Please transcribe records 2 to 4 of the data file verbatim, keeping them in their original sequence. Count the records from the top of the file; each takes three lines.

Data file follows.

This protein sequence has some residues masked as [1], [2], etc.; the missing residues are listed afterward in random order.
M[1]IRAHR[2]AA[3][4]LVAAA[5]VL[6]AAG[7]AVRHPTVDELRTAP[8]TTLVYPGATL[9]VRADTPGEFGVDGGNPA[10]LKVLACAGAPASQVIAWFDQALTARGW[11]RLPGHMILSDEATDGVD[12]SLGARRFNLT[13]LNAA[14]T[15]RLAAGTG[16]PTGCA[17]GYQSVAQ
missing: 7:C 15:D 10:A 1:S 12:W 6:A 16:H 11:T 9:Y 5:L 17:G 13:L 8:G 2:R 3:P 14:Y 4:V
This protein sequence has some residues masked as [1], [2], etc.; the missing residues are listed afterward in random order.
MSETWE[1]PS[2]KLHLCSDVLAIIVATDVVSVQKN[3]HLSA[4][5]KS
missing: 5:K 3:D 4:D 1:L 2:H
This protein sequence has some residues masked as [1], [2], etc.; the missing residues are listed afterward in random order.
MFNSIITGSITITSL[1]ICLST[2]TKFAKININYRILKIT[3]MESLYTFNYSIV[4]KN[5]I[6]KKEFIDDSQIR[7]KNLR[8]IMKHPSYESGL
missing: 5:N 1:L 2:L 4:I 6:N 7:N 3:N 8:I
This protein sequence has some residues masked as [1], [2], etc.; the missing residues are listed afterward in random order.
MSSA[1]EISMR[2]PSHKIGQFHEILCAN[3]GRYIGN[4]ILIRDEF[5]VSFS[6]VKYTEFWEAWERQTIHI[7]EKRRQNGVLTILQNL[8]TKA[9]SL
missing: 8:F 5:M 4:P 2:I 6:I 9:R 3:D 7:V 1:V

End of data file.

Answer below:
This protein sequence has some residues masked as [1], [2], etc.; the missing residues are listed afterward in random order.
MSETWE[1]PS[2]KLHLCSDVLAIIVATDVVSVQKN[3]HLSA[4][5]KS
missing: 5:K 3:D 4:D 1:L 2:H
This protein sequence has some residues masked as [1], [2], etc.; the missing residues are listed afterward in random order.
MFNSIITGSITITSL[1]ICLST[2]TKFAKININYRILKIT[3]MESLYTFNYSIV[4]KN[5]I[6]KKEFIDDSQIR[7]KNLR[8]IMKHPSYESGL
missing: 5:N 1:L 2:L 4:I 6:N 7:N 3:N 8:I
This protein sequence has some residues masked as [1], [2], etc.; the missing residues are listed afterward in random order.
MSSA[1]EISMR[2]PSHKIGQFHEILCAN[3]GRYIGN[4]ILIRDEF[5]VSFS[6]VKYTEFWEAWERQTIHI[7]EKRRQNGVLTILQNL[8]TKA[9]SL
missing: 8:F 5:M 4:P 2:I 6:I 9:R 3:D 7:V 1:V